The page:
Field Notes
U.S. Fish & Wildlife Service
Field Notes Entry   
ANCHORAGE: The Student Temporary Employment Program (STEP) Creates Opportunities for Students
Alaska Region, December 6, 2011
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Data from photos like these were a key part of the GLORIA data set
Data from photos like these were a key part of the GLORIA data set - Photo Credit: Steven Talbot
Aerial Moose Survey at Alaska Peninsula/Becharof National Wildlife Refuges
Aerial Moose Survey at Alaska Peninsula/Becharof National Wildlife Refuges - Photo Credit: Chelsy Passmore

The Student Temporary Employment Program (STEP) is an exciting program that hires college students interested in careers in wildlife conservation. I have been program benefits firsthand. 

The STEP program offers the flexibility to gain career experience while attending school; a critical asset in a competitive job market. I began my career with USFWS entering botany field data for the Global Observation Research Initiative in Alpine Environments (GLORIA) project. The GLORIA project is a worldwide initiative to monitor climate change in alpine environments through vegetation, and the data I entered was uploaded to a global database for comparison to other nations’ data.

Next, I was presented with the opportunity to work with the Water Resources Branch where I currently enter and check hydrological data, organize and digitize files, and assist with preparations for field research. This work supports research and protection of water through instream plan reservations for fish and wildlife habitat and populations throughout Alaska refuges, while allowing me to accumulate valuable data management skills.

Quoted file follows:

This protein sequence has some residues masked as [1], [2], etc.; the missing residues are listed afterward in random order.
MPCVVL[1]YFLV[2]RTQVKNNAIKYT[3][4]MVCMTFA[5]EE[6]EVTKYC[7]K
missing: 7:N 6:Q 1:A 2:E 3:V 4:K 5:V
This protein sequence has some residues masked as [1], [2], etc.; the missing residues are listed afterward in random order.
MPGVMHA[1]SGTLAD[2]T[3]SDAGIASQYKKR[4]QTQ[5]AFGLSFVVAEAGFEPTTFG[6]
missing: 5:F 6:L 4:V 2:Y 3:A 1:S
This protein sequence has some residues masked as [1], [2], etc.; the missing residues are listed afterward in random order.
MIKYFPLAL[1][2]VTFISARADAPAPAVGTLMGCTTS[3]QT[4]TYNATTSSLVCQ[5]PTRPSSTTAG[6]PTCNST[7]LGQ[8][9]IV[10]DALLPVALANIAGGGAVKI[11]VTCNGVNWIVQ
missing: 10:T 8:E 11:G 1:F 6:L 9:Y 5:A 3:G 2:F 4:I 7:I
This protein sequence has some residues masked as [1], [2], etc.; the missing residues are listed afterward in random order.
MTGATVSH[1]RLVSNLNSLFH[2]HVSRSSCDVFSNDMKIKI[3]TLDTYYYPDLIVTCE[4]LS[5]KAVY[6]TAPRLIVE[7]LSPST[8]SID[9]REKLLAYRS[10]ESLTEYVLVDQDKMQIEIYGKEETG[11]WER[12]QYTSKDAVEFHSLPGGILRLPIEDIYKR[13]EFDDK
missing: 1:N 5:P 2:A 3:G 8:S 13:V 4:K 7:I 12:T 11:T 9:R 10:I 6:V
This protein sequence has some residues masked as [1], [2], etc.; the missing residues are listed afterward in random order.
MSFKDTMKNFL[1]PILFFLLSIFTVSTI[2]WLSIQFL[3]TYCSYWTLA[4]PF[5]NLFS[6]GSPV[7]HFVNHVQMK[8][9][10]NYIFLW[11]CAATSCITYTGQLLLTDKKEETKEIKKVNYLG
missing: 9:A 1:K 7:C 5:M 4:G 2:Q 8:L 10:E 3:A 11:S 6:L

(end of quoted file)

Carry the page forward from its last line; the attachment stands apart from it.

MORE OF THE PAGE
My objective is to work towards a career as a pilot biologist, in a position that challenges my education and experience. Pilot biology is a specialty in which field experience is often difficult to acquire. My supervisors have been very supportive of my education and career development. They consistently urge me to attend trainings that will help further my career and have arranged opportunities to experience a variety of projects including a trip to assist in an aerial moose tracking survey in King Salmon, and to participate in Camp Shriver’s Special Olympics Fishing Kids Fishing Day. In addition, I was encouraged to participate in field trainings such as bear and firearm safety, wilderness first aid, and aircraft ditching and survival training. Experiences and training like these teach me to be a more insightful and multifaceted biologist, and have been invaluable to my education allowing me to learn about this specialty as an undergraduate. Some of my most important advisors are not faculty at my university, but instead are coworkers and supervisors who want to see me succeed. My time with this program will have a profound and lasting impression on both my personal life and my career, and I am incredibly thankful for the opportunities.

Contact Info: Chelsy Passmore, 907.786.3457, Chelsy_Passmore@fws.gov
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